The first thing that caught my attention was the pre-bent on the front tube holes. This seems like a small detail but adding that extra bend in the poles makes the sidewalls come out to be a little bit more vertical giving you more usable space near the floor. Marmot calls it their Sleeping Zone so you get more interior space when you’re lying down. That’s an important detail for taller folks, especially in this 1-person tent. The bathtub-style floor is completely waterproof and you get extra protection with that included footprint. The canopy then above it is all mesh so that keeps the weight down and gives plenty of ventilation.

The rainfly is polyester and it’s completely waterproof. It will keep you dry and they used material in the fly that is a perfect balance of durability and weight so you can be confident in that durability without it weighing you down in your backpack. If you stake out all the guy out points on the fly, you’ll get more ventilation and you can also open the front vestibule door to get a cross breeze.

What I like: Very roomy for its price and weight, nice looking, and easy to set up

What I don’t: Small vestibule with an asymmetrical fly, cheap-looking materials, and difficult to taut the fly properly

See the Marmot Tungsten

7. MSR Elixir

MSR Elixir
Weight: 4 lbs. 12 oz.
Packaged size: 19 x 6 in.
Floor Dimensions: 88 x 33 in.
Peak height: 39 in.

MSR Elixir tent maximizes interior space so there’s room for you, all your gear, and your plush sleeping pad. It balances weight and durability so it’ll stand up to harsh conditions but won’t weigh you down on multi-day trips. The setup is made simple with the color-coding external pole clips and unique hubbed poles. Since the footprint is included, I’d stake that out first and put the tent body on top. The rainfly provides reliable shelter from wind and rain and will handle some hard use because it’s made of durable 68D ripstop polyester. The 1500-millimeter polyurethane and DWR coatings ensure that no water gets in. You can safely stow extra gear under the canopy of the large vestibule. If you need even more space than that, the Elixir 1 is compatible with the MSR Gear Shed. You can pick that up separately.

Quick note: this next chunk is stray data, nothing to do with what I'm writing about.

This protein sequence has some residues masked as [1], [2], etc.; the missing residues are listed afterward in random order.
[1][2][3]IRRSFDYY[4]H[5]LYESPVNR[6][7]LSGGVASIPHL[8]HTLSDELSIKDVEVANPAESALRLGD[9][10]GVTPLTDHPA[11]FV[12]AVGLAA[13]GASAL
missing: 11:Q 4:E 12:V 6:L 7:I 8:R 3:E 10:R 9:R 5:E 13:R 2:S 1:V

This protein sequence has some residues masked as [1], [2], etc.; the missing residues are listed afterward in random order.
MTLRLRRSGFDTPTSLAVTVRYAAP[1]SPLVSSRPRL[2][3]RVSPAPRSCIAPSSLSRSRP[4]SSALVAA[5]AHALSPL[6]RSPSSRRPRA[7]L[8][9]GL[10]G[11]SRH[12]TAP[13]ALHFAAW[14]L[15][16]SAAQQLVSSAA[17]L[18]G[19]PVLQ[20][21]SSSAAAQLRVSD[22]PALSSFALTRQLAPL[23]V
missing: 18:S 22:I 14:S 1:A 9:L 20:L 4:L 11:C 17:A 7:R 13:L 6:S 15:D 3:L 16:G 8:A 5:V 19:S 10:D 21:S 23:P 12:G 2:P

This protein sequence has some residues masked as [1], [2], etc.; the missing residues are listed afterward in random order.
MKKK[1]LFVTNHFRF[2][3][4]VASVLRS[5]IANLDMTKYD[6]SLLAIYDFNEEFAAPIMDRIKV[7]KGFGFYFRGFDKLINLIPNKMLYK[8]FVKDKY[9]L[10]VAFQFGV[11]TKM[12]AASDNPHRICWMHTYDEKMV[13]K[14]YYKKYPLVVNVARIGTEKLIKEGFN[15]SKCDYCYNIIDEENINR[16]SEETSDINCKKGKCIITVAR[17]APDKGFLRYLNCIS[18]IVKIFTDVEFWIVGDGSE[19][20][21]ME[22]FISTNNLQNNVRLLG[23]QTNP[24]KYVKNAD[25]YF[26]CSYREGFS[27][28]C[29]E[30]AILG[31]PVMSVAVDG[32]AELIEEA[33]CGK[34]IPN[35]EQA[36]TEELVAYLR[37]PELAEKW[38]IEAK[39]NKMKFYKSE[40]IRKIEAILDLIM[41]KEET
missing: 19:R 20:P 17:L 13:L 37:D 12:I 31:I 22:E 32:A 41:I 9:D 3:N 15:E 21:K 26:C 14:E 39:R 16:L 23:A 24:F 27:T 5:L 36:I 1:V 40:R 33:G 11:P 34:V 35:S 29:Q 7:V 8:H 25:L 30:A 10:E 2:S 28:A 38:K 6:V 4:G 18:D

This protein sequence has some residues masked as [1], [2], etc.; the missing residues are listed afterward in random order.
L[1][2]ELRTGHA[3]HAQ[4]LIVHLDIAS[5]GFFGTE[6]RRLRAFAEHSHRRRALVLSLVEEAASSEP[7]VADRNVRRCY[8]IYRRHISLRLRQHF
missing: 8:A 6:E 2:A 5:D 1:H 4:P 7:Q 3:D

When you remove the rainfly you will see the unique pole structure. The two long poles are hubbed at two spots and create a really solid structure. The cross pole adds headroom so you can sit up in the tent with plenty of space. I noticed the waterproof floor fabric comes up high into the body so splashes from rain are no problem. The solid white fabric in the canopy makes up a big portion of the body and this adds privacy, a ton of durability, and a touch of warmth. It’s a 40 denier ripstop nylon with a DWR coating so it’ll help on those chilly windy nights. This gives versatility to use this tent for more months throughout the year than a standard lightweight backpacking tent.

One 25-inch wide rectangular sleeping pad will fit inside with a few extra inches to spare. To make the interior space feel more open, there are several pockets to store smaller items up off the ground. The footprint is included and does more than just protect the floor of your tent. The grommets and the attachment points on the footprint mean that you can utilize MSRs fast and light setup. If you aren’t concerned with rain or bugs, just take the footprint, the stakes, the poles, and fly with you and leave the tent body at home.

What I like: Solid and stable construction, robust materials, and 3-panel vestibule

What I don’t: Heavy and the grommets are a hassle

See the MSR Elixir

8. NEMO Dragonfly

NEMO Dragonfly
Weight: 2 lbs. 13 oz.